My oldest son has the most amazing memory. He remembers things that happened when he was a baby, and he can pinpoint the year of events that are fuzzy in my recollections. He remembers actors in movies, and which movies won Oscars in which years, and all sorts of trivia.

Maybe memory skips generations. I don’t know.

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Stickers Seen on a Rear End

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Praying for Your Adult Children

I recently reread The Power of a Praying Parent by Stormie Omartian. It has 30 chapters, each discussing a particular aspect of concern to a parent, and containing a prayer and a collection of applicable scripture verses. I prayed through that book on a regular basis during my five kids’ childhoods.

One criticism that I have of the book is that the writing is full of Christian jargon. I don’t think terminology is needed in a prayer. God hears us when we speak from the heart.

On rereading it now that my youngest is nearly 33, the focus is not what I would choose for my needs today. But I’m happy I had it when they were young, and I would recommend it to parents of children and teens.

I made a list of the things I want to continue praying about for my adult children. Maybe you would find these elements useful as you pray for yours.

  • Long ago I learned to pray that God would make my children into the people He created them to be. (In fact, I pray that for myself and my husband as well.) It’s hard to see your children make choices that you disagree with. But at some point, you have to let them own their own decisions. I don’t dare to think that I know better than God what’s best for my children. He may let them go down a path I wouldn’t want them to take in order for them to learn an important lesson. He will provide them with exactly the experiences that will shape them according to His purposes.
  • Pray that they trust in God. Their faith may go dormant; pray that God will rekindle it.
  • Pray that they experience love—first and foremost the love God has for them. Also the love and acceptance of family, friends, and community. Pray that God willing, He will prepare a life partner for them, and that they will love each other deeply.
  • Pray for their physical health, that God would heal any disease within them. Pray that they would do all the things that preserve their health, such as eating nutritious food and exercising. Pray they will avoid any activity that would harm their health, such as smoking or abusing alcohol.
  • Pray for their mental health, that God would bless them with a positive and hopeful attitude about life. Pray that if they experience depression or hopelessness or lack of worth, they would seek help, and that God would nudge them in that direction and open doors so that they can get the help they need.
  • Pray for your children’s homes. Pray that they can obtain suitable living quarters at a sustainable price. Pray that the right housing would open up in a convenient location. Pray that God would bless their dwellings and that their homes would be an island of peace and security and joy and love.
  • Pray for their safety. Pray that natural disasters would not occur around them. Pray that they would live in such a way that they don’t affect the environment negatively. Pray that they will not be attacked by evil people and that they will be alert and not take part in risky behaviors.
  • Pray for their jobs. Pray that they can earn a living with meaningful work at appropriate compensation. Pray that they will sense the special talents God has given them and use them to serve the community. Pray that they will devote their best efforts, grow in their jobs, be successful, be promoted, and that their work will give them satisfaction.
  • Pray that God would build their character. Pray that they will act with integrity, obeying God’s laws and our country’s laws. Pray that they will be honest and compassionate, generous with their time and their resources, willing to pitch in and help those in need.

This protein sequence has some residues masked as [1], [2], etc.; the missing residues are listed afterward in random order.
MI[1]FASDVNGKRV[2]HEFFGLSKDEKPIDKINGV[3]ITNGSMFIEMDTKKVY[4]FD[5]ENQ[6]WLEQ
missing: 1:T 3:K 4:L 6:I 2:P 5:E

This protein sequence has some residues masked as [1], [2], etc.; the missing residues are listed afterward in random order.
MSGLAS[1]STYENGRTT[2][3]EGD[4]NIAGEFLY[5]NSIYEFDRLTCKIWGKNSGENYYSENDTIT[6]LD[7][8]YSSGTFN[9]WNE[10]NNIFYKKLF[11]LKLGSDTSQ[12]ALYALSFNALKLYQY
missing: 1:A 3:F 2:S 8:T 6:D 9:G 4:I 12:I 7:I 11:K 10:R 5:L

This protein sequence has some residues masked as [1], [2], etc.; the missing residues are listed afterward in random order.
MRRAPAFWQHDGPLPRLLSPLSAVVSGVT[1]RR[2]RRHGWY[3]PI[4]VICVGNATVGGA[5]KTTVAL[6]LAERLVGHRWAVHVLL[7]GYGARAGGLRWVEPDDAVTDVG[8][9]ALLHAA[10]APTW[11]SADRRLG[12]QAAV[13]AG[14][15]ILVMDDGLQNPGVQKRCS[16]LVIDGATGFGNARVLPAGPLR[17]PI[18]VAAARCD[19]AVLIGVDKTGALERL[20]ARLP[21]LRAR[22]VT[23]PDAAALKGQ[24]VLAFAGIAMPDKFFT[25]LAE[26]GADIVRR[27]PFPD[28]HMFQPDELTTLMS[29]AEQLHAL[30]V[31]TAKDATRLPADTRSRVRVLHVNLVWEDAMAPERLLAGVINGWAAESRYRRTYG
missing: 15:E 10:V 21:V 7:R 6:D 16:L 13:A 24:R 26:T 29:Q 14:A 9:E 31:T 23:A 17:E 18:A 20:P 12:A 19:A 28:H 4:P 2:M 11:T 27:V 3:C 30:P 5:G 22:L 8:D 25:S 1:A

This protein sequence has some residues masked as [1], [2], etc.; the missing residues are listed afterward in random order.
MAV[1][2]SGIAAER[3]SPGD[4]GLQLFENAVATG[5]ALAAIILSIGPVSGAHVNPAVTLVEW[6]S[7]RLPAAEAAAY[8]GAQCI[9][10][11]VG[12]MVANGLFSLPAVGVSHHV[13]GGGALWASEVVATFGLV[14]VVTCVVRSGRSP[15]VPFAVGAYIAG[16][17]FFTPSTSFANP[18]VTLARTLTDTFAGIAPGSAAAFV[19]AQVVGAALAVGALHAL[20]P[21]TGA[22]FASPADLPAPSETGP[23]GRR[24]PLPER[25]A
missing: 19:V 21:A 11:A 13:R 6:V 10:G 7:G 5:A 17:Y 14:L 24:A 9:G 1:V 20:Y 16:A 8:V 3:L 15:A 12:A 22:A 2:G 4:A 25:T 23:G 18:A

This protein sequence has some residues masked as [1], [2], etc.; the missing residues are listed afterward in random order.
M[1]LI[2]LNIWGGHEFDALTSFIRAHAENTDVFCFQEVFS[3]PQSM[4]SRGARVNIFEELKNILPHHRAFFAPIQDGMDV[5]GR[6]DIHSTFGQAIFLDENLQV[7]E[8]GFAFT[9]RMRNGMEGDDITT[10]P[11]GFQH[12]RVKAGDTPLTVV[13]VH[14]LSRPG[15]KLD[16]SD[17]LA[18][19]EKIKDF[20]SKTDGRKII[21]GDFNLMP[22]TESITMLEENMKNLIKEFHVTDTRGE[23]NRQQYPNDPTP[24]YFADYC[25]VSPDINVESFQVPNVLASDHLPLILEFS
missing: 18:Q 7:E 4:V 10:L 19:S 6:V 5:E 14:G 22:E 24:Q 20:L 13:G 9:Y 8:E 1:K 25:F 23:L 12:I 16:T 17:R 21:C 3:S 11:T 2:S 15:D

• Pray that your children would have a sense of God’s purpose for their lives, and they would embrace it as their mission. Pray that God would equip them for their life’s journey. Pray that they would not give their attention or energy to anything that would contradict their purpose.
  • Pray that they will be lifelong learners, that they will have a spirit of curiosity, and that they will seek information and truth and understanding all the days of their lives. Pray that they will be willing to share what they know with other seekers of wisdom. Pray that they will develop their talents and use them for their own enjoyment and the joy of others.
  • Pray that God would give them discernment. Pray that His holy Spirit would guide them in their dealings and help them avoid placing their trust in the wrong people and places. Pray that they will be able to recognize when an opportunity is good and when something is not right.
  • Pray that they maintain balance in their lives. May they work hard, but make time to rest and refresh their spirits. May they have fun in their lives, but their own pleasure be secondary to their responsibilities and to the needs of those around them. May they have everything they need, but not accumulate possessions for the sake of acquisition.
  • Pray that God will connect your children with people who will be good friends, who will encourage them to be the best versions of themselves, and who will call them out when they’re on the wrong track. Pray that they will have a few people whom they can depend on to tell the truth, be with them when needed, and have fun with.
  • Pray that God will not allow them to be lured into addiction of any sort, whether drugs, gambling, sex, pornography, alcohol, tobacco, or uncontrolled spending. If they have an addiction, pray that God will take away its allure and their desire, and will lead them to get help.
  • Pray that your children will not be hindered by fear. Fear can keep them from taking next steps and can lead to despair. Pray that they can face their fears. Pray that if they experience failure, they will find the strength to recover and continue on. Pray that when they struggle, they will trust that they can endure until they reach the other side.
  • Pray that they have joy, which is different than happiness. Happiness depends on circumstances; joy transcends circumstances. Pray that they will have the confidence that comes from God’s peace.

In my list, I have included much of what appears in Omartian’s book, but adjusted for grown children. Our kids never outgrow their need for our prayers on their behalf.